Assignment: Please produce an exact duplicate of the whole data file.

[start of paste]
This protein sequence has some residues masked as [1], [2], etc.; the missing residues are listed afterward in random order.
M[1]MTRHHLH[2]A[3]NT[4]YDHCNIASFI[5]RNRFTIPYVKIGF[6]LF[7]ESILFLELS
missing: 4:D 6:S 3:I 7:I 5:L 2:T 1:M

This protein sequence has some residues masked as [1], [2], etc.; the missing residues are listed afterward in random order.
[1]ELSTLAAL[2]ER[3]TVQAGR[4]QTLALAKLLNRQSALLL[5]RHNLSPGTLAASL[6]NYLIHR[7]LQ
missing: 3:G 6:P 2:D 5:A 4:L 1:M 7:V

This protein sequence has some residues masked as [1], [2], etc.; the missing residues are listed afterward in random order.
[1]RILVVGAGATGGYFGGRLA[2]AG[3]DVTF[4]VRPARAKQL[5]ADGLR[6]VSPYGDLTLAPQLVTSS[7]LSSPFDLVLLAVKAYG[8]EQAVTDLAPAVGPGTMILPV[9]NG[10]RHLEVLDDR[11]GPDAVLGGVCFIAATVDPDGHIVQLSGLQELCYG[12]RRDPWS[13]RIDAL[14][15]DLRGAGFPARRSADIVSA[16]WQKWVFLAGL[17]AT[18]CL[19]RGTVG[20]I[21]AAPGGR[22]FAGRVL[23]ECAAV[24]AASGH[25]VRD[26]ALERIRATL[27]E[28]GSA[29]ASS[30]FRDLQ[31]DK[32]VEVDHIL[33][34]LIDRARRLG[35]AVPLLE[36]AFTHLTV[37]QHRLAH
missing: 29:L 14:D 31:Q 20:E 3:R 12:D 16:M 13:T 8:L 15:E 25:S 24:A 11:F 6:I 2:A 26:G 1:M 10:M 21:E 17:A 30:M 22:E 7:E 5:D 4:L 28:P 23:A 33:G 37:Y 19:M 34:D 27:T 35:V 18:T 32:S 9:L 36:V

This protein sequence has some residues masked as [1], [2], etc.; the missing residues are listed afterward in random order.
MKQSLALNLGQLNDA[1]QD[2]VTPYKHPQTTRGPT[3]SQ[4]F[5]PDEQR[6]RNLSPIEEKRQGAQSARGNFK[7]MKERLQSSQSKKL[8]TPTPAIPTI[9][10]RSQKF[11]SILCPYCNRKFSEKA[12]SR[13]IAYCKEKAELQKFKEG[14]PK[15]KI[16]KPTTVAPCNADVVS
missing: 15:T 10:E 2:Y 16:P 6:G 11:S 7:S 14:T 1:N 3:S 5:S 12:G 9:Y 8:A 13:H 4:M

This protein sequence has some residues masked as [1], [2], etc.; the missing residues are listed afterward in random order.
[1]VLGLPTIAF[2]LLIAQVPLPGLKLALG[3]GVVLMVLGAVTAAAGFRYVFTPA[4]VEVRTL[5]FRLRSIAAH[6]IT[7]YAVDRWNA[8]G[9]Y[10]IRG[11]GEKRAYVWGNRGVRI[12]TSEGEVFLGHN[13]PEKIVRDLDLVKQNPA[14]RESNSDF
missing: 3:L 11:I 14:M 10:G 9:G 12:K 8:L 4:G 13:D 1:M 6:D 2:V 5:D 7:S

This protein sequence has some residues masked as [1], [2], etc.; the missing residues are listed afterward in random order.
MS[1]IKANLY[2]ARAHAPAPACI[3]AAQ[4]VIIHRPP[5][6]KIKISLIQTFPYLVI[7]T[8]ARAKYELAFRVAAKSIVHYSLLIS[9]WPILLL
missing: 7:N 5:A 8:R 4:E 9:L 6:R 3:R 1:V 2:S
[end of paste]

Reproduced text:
This protein sequence has some residues masked as [1], [2], etc.; the missing residues are listed afterward in random order.
M[1]MTRHHLH[2]A[3]NT[4]YDHCNIASFI[5]RNRFTIPYVKIGF[6]LF[7]ESILFLELS
missing: 4:D 6:S 3:I 7:I 5:L 2:T 1:M

This protein sequence has some residues masked as [1], [2], etc.; the missing residues are listed afterward in random order.
[1]ELSTLAAL[2]ER[3]TVQAGR[4]QTLALAKLLNRQSALLL[5]RHNLSPGTLAASL[6]NYLIHR[7]LQ
missing: 3:G 6:P 2:D 5:A 4:L 1:M 7:V

This protein sequence has some residues masked as [1], [2], etc.; the missing residues are listed afterward in random order.
[1]RILVVGAGATGGYFGGRLA[2]AG[3]DVTF[4]VRPARAKQL[5]ADGLR[6]VSPYGDLTLAPQLVTSS[7]LSSPFDLVLLAVKAYG[8]EQAVTDLAPAVGPGTMILPV[9]NG[10]RHLEVLDDR[11]GPDAVLGGVCFIAATVDPDGHIVQLSGLQELCYG[12]RRDPWS[13]RIDAL[14][15]DLRGAGFPARRSADIVSA[16]WQKWVFLAGL[17]AT[18]CL[19]RGTVG[20]I[21]AAPGGR[22]FAGRVL[23]ECAAV[24]AASGH[25]VRD[26]ALERIRATL[27]E[28]GSA[29]ASS[30]FRDLQ[31]DK[32]VEVDHIL[33][34]LIDRARRLG[35]AVPLLE[36]AFTHLTV[37]QHRLAH
missing: 29:L 14:D 31:Q 20:E 3:R 12:D 16:M 13:T 8:L 15:E 25:S 24:A 11:F 6:I 2:A 26:G 1:M 10:M 21:E 17:A 30:M 22:E 7:E 5:D 4:L 28:P 23:A 33:G 37:Y 19:M 34:D 27:T 35:V 18:T 32:S 9:L 36:V

This protein sequence has some residues masked as [1], [2], etc.; the missing residues are listed afterward in random order.
MKQSLALNLGQLNDA[1]QD[2]VTPYKHPQTTRGPT[3]SQ[4]F[5]PDEQR[6]RNLSPIEEKRQGAQSARGNFK[7]MKERLQSSQSKKL[8]TPTPAIPTI[9][10]RSQKF[11]SILCPYCNRKFSEKA[12]SR[13]IAYCKEKAELQKFKEG[14]PK[15]KI[16]KPTTVAPCNADVVS
missing: 15:T 10:E 2:Y 16:P 6:G 11:S 7:S 14:T 1:N 3:S 5:S 12:G 9:Y 8:A 13:H 4:M

This protein sequence has some residues masked as [1], [2], etc.; the missing residues are listed afterward in random order.
[1]VLGLPTIAF[2]LLIAQVPLPGLKLALG[3]GVVLMVLGAVTAAAGFRYVFTPA[4]VEVRTL[5]FRLRSIAAH[6]IT[7]YAVDRWNA[8]G[9]Y[10]IRG[11]GEKRAYVWGNRGVRI[12]TSEGEVFLGHN[13]PEKIVRDLDLVKQNPA[14]RESNSDF
missing: 3:L 11:I 14:M 10:G 9:G 12:K 8:L 4:G 13:D 1:M 6:D 2:V 5:D 7:S

This protein sequence has some residues masked as [1], [2], etc.; the missing residues are listed afterward in random order.
MS[1]IKANLY[2]ARAHAPAPACI[3]AAQ[4]VIIHRPP[5][6]KIKISLIQTFPYLVI[7]T[8]ARAKYELAFRVAAKSIVHYSLLIS[9]WPILLL
missing: 7:N 5:A 8:R 4:E 9:L 6:R 3:R 1:V 2:S